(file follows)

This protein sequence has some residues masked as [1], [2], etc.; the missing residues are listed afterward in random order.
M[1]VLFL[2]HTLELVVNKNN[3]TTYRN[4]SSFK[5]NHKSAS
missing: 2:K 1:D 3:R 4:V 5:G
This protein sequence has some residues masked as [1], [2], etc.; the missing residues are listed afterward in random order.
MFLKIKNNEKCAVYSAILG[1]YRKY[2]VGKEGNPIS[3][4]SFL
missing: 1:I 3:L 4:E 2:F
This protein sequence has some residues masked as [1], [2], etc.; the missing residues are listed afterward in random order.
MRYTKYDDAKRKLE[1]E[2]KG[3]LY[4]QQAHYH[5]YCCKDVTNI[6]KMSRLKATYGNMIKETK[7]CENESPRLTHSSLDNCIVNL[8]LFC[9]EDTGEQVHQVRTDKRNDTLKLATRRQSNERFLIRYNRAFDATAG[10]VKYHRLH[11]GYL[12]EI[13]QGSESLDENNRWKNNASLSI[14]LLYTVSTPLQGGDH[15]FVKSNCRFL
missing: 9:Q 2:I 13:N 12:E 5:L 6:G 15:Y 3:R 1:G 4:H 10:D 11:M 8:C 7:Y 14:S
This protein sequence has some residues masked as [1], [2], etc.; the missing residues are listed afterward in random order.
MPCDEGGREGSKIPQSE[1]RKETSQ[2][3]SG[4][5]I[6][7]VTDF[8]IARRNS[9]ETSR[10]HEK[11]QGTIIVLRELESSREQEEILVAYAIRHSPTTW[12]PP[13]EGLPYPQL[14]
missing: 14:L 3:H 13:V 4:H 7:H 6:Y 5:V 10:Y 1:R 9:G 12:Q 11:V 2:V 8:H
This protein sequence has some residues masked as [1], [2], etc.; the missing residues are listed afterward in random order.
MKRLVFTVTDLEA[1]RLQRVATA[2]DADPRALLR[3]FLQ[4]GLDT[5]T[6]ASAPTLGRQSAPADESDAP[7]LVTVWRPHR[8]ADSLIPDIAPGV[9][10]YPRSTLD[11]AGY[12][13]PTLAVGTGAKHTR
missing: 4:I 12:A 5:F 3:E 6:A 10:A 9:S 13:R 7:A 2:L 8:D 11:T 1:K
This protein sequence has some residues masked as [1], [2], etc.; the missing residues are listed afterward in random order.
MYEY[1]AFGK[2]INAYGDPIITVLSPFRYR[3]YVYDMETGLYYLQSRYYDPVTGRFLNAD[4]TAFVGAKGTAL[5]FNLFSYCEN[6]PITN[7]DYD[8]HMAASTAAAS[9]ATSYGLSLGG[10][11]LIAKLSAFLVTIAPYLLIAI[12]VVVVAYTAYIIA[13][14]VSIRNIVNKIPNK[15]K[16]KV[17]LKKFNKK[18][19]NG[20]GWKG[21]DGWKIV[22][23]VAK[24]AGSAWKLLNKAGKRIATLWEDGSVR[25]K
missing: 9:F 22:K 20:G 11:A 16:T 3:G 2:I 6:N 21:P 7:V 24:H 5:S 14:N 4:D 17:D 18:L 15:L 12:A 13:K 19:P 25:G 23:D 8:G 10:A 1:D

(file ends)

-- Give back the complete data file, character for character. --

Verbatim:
This protein sequence has some residues masked as [1], [2], etc.; the missing residues are listed afterward in random order.
M[1]VLFL[2]HTLELVVNKNN[3]TTYRN[4]SSFK[5]NHKSAS
missing: 2:K 1:D 3:R 4:V 5:G
This protein sequence has some residues masked as [1], [2], etc.; the missing residues are listed afterward in random order.
MFLKIKNNEKCAVYSAILG[1]YRKY[2]VGKEGNPIS[3][4]SFL
missing: 1:I 3:L 4:E 2:F
This protein sequence has some residues masked as [1], [2], etc.; the missing residues are listed afterward in random order.
MRYTKYDDAKRKLE[1]E[2]KG[3]LY[4]QQAHYH[5]YCCKDVTNI[6]KMSRLKATYGNMIKETK[7]CENESPRLTHSSLDNCIVNL[8]LFC[9]EDTGEQVHQVRTDKRNDTLKLATRRQSNERFLIRYNRAFDATAG[10]VKYHRLH[11]GYL[12]EI[13]QGSESLDENNRWKNNASLSI[14]LLYTVSTPLQGGDH[15]FVKSNCRFL
missing: 9:Q 2:I 13:N 12:E 5:L 6:G 15:Y 3:R 1:G 4:H 10:D 11:M 8:C 7:Y 14:S
This protein sequence has some residues masked as [1], [2], etc.; the missing residues are listed afterward in random order.
MPCDEGGREGSKIPQSE[1]RKETSQ[2][3]SG[4][5]I[6][7]VTDF[8]IARRNS[9]ETSR[10]HEK[11]QGTIIVLRELESSREQEEILVAYAIRHSPTTW[12]PP[13]EGLPYPQL[14]
missing: 14:L 3:H 13:V 4:H 7:H 6:Y 5:V 10:Y 1:R 9:G 12:Q 11:V 2:V 8:H
This protein sequence has some residues masked as [1], [2], etc.; the missing residues are listed afterward in random order.
MKRLVFTVTDLEA[1]RLQRVATA[2]DADPRALLR[3]FLQ[4]GLDT[5]T[6]ASAPTLGRQSAPADESDAP[7]LVTVWRPHR[8]ADSLIPDIAPGV[9][10]YPRSTLD[11]AGY[12][13]PTLAVGTGAKHTR
missing: 4:I 12:A 5:F 3:E 6:A 10:A 9:S 13:R 7:A 2:L 8:D 11:T 1:K
This protein sequence has some residues masked as [1], [2], etc.; the missing residues are listed afterward in random order.
MYEY[1]AFGK[2]INAYGDPIITVLSPFRYR[3]YVYDMETGLYYLQSRYYDPVTGRFLNAD[4]TAFVGAKGTAL[5]FNLFSYCEN[6]PITN[7]DYD[8]HMAASTAAAS[9]ATSYGLSLGG[10][11]LIAKLSAFLVTIAPYLLIAI[12]VVVVAYTAYIIA[13][14]VSIRNIVNKIPNK[15]K[16]KV[17]LKKFNKK[18][19]NG[20]GWKG[21]DGWKIV[22][23]VAK[24]AGSAWKLLNKAGKRIATLWEDGSVR[25]K
missing: 9:F 22:K 20:G 11:A 16:T 3:G 2:I 6:N 21:P 7:V 24:H 5:S 14:N 4:D 17:D 18:L 15:L 12:A 13:K 19:P 25:G 23:D 8:G 10:A 1:D